Efforts continue to bring Welwyn Garden City booths back to former glory

PUBLISHED: 07:00 19 November 2018

The Welwyn Garden City Society has cleared the booths of fly-posting and given them a lick of paint. Pictures show before and after the work.
Pictures: Welwyn Garden City Society

The Welwyn Garden City Society has cleared the booths of fly-posting and given them a lick of paint. Pictures show before and after the work. Pictures: Welwyn Garden City Society

Archant

The Welwyn Garden City Society is continuing years of work to bring the town’s poster booths back to their former glory.

This month, society members took it upon themselves to roll up their sleeves and tidy up the booths as an interim measure ahead of the poignant Remembrance Service.

Many hours were spent stripping off the many years and many layers of fly-posting.

Members then gave the bare wooden panels a coat of paint.

Society chairman Will Davis said: “The WGC Society does not own the booths or have any responsibility for them currently, but like most residents we were fed up watching them continue to dilapidate.

“We now hope that the fly-posters will refrain from filing them up again with unsolicited and unauthorised posters and flyers.

“We think they look a bit better now, but of course we still plan to facilitate their full refurbishment.

“We are working on finding a way to get them refurbished and back to their former glory.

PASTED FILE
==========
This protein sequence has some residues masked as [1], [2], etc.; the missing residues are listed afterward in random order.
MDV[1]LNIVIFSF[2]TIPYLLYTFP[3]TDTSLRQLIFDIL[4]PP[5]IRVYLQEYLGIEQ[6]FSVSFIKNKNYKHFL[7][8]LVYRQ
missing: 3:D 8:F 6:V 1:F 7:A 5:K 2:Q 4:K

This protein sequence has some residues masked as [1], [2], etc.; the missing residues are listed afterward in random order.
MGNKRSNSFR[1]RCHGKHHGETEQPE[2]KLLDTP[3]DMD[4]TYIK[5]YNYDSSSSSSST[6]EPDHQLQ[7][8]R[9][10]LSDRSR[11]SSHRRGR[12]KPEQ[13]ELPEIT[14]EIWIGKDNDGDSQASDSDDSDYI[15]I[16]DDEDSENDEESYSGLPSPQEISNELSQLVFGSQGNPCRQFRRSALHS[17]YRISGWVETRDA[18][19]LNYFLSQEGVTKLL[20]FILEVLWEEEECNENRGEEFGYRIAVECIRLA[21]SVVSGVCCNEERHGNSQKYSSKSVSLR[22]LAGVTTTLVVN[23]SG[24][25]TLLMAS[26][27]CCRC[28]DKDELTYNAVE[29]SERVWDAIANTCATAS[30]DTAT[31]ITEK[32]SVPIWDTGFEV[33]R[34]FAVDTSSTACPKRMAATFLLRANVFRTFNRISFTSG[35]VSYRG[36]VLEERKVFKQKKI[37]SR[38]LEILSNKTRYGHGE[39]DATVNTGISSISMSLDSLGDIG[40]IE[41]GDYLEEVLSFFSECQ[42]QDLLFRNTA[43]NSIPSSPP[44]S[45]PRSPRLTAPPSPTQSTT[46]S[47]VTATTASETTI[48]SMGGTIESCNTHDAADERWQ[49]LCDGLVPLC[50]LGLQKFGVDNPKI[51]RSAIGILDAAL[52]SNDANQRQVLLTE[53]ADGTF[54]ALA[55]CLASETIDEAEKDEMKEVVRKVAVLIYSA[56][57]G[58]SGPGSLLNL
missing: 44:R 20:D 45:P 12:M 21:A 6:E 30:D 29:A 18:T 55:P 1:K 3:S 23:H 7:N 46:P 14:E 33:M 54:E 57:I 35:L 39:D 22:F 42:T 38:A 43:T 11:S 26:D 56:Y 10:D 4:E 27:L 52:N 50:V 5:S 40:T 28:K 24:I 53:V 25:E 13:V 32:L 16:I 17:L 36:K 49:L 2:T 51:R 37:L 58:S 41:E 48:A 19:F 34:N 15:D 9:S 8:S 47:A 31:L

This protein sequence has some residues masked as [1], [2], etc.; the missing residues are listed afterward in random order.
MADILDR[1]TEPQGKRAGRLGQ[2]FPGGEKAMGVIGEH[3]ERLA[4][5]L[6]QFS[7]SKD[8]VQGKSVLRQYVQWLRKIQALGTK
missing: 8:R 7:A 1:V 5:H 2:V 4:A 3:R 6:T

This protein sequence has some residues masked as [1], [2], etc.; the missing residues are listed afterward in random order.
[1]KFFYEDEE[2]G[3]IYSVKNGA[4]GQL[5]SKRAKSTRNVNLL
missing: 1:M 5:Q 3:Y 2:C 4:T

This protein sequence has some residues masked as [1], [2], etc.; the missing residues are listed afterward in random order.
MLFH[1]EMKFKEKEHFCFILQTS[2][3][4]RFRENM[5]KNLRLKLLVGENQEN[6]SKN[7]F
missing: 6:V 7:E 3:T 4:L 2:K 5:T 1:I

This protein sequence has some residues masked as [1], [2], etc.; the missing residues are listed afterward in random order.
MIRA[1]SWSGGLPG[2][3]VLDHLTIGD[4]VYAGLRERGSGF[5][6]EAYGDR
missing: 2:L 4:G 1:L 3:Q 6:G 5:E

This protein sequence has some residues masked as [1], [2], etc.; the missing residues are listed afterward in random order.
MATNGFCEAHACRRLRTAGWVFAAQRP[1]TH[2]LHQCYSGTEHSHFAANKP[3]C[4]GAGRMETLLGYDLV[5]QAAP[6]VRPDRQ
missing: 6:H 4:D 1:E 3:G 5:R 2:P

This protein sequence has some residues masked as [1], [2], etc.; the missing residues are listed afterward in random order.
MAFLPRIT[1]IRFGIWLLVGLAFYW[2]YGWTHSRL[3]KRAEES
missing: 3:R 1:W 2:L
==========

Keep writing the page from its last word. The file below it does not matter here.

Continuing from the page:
“This has taken several years already and we know that many residents are dismayed that the they remain an eyesore.

“Breathing life back into them has proved a very complex affair and there are many different strands to doing so, all of which have to line up in sequence.

“We believe our perseverance is slowly paying off and are working hard behind the scenes to make it happen as soon as possible.”

The society has been informed it may be able to purchase the two remaining booths from the Crown Estate.

The booths reverted to the Crown Estate following the previous owner of the booths, a local business, going into administration in 2006.

The society is pushing for the legal title of the booth sites to be re-issued but this comes at a price.

The society will have to pay the Crown Estates’ legal fees, its own legal fees, and the actual purchase price.

To help fund this and the refurbishment, a bid will be made to the National Lottery Heritage Fund (HLF).

However, it is proving tricky obtaining the funding without being able to prove ownership.

Once the booths have been obtained, the plan is use them as information points to highlight the town’s heritage.

Mr Davis said: “We are also exploring the idea of an augmented reality phone/tablet application with a local innovator who is passionate about the town and keen to extend the story of the town into the cutting edge of the virtual online world.

“This may not be deliverable ultimately, but it is certainly worth exploring as there is no cost to the project to do so.”

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